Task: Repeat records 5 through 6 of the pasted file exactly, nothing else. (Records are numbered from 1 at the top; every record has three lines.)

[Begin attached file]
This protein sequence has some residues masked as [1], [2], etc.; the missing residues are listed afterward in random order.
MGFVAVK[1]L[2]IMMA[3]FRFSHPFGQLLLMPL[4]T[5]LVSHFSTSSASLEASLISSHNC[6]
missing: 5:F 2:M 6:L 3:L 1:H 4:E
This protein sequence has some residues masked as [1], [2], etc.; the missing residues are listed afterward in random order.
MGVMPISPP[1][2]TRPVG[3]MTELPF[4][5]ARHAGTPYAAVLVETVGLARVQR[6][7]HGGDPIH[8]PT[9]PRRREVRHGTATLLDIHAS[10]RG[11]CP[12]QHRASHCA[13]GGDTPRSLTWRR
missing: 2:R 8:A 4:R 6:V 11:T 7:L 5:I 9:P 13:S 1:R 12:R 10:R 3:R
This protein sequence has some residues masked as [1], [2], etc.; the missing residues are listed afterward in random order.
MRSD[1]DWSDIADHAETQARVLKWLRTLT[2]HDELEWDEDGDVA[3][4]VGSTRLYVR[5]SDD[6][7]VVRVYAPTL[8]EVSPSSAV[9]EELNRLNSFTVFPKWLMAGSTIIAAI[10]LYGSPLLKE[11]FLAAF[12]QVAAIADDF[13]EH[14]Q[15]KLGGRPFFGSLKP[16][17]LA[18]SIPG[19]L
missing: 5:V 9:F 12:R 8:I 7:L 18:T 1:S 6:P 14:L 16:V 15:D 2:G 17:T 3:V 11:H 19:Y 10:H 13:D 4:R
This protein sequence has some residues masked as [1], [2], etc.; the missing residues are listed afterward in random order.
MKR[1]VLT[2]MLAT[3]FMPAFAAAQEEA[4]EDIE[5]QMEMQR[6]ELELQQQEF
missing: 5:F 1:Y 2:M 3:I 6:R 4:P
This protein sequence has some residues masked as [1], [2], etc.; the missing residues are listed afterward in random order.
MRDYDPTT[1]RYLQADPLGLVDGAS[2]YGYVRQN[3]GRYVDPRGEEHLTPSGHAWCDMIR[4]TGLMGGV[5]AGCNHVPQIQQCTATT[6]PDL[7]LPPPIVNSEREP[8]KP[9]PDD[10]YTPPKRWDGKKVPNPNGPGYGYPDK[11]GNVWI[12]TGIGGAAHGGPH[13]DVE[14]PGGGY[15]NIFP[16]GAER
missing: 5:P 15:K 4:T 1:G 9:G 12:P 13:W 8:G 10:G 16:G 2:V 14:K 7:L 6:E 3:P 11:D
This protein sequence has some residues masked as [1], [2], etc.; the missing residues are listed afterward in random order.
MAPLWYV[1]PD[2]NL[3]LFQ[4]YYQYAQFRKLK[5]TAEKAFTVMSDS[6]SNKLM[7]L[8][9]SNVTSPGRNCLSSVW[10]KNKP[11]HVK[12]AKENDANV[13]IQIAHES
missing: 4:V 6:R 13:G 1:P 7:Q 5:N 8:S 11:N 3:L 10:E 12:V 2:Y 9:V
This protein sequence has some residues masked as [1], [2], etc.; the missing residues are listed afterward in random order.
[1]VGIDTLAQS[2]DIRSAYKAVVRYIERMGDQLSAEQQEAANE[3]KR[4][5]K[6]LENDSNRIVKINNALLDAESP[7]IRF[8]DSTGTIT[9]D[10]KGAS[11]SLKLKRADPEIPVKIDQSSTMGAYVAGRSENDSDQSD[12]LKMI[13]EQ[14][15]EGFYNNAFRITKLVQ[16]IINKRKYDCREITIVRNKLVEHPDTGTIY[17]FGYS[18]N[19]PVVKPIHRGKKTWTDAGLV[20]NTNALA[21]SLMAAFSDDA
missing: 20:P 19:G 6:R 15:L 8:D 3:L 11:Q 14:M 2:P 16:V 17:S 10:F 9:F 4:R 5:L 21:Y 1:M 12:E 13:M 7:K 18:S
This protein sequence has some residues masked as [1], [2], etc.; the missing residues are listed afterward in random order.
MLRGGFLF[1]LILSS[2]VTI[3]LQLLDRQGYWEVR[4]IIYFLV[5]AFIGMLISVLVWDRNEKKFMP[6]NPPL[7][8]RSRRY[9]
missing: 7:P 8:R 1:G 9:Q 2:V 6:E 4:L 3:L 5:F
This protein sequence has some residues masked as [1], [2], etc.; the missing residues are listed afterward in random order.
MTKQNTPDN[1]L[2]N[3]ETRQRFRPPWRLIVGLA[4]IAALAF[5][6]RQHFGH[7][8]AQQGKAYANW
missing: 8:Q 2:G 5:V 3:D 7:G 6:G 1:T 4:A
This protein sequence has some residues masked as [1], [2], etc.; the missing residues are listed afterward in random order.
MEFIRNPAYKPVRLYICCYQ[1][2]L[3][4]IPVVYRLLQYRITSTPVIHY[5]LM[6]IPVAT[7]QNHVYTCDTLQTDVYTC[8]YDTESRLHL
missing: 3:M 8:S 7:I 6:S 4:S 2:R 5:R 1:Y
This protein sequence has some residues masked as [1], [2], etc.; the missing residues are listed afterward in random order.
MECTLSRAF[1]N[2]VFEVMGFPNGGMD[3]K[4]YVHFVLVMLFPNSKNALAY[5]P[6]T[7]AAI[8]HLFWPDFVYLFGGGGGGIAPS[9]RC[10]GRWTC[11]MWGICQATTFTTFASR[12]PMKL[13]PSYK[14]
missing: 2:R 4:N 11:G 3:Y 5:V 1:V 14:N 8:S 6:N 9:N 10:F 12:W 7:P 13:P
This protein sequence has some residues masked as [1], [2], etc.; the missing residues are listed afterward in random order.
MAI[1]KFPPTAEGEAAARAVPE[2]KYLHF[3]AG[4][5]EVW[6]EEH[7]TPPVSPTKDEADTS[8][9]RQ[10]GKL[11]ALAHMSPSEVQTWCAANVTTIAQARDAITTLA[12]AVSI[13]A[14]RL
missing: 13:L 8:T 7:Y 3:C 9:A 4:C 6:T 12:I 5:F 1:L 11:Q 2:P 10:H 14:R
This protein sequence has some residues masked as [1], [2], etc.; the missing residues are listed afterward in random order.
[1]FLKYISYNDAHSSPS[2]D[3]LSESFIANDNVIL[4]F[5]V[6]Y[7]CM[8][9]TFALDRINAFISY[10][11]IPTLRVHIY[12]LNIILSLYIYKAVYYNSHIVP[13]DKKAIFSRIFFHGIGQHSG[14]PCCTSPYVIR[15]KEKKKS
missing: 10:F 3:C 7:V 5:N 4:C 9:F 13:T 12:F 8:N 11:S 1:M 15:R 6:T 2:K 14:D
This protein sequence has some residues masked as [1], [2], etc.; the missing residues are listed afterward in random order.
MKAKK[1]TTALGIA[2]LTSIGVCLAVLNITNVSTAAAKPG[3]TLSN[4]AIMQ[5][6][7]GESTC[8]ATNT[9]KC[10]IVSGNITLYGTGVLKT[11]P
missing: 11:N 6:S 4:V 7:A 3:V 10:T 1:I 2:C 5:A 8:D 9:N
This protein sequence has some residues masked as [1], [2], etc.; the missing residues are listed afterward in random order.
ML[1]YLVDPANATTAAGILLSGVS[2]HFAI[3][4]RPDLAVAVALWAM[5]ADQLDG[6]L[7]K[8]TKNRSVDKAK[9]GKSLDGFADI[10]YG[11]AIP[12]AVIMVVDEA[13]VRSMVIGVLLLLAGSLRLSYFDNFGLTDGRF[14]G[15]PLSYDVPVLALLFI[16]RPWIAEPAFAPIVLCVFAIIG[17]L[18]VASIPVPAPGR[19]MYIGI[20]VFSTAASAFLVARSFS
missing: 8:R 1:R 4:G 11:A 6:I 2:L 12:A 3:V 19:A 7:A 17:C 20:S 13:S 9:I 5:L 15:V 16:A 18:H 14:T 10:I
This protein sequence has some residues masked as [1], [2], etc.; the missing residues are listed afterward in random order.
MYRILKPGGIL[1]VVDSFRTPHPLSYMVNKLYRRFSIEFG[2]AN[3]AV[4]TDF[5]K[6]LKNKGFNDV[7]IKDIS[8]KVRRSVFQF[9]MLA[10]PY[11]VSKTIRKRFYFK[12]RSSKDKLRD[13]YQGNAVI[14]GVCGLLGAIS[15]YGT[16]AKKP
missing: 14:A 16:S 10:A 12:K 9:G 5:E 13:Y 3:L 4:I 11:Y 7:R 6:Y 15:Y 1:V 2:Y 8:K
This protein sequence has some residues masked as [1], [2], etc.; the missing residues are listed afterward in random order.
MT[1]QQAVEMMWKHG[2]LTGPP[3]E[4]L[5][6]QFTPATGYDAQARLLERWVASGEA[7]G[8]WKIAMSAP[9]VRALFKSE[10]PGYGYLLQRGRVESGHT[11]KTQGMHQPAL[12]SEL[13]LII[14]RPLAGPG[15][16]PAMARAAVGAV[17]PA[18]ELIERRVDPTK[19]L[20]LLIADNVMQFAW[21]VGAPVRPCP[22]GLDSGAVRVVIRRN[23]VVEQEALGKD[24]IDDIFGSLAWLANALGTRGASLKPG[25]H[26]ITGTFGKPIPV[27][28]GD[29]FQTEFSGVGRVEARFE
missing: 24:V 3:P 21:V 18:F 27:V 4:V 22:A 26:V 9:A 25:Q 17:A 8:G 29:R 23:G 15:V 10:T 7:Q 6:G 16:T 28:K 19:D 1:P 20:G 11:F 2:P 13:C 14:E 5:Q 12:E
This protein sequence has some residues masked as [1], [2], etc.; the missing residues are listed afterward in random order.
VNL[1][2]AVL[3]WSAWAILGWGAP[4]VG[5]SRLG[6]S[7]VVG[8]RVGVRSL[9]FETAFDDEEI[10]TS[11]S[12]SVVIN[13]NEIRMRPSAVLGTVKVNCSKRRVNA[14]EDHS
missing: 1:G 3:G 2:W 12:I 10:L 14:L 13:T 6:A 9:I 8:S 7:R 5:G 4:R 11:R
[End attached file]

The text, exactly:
This protein sequence has some residues masked as [1], [2], etc.; the missing residues are listed afterward in random order.
MRDYDPTT[1]RYLQADPLGLVDGAS[2]YGYVRQN[3]GRYVDPRGEEHLTPSGHAWCDMIR[4]TGLMGGV[5]AGCNHVPQIQQCTATT[6]PDL[7]LPPPIVNSEREP[8]KP[9]PDD[10]YTPPKRWDGKKVPNPNGPGYGYPDK[11]GNVWI[12]TGIGGAAHGGPH[13]DVE[14]PGGGY[15]NIFP[16]GAER
missing: 5:P 15:K 4:T 1:G 9:G 12:P 13:W 8:G 10:G 16:G 2:V 14:K 7:L 6:E 3:P 11:D
This protein sequence has some residues masked as [1], [2], etc.; the missing residues are listed afterward in random order.
MAPLWYV[1]PD[2]NL[3]LFQ[4]YYQYAQFRKLK[5]TAEKAFTVMSDS[6]SNKLM[7]L[8][9]SNVTSPGRNCLSSVW[10]KNKP[11]HVK[12]AKENDANV[13]IQIAHES
missing: 4:V 6:R 13:G 1:P 7:Q 5:N 8:S 11:N 3:L 10:E 12:V 2:Y 9:V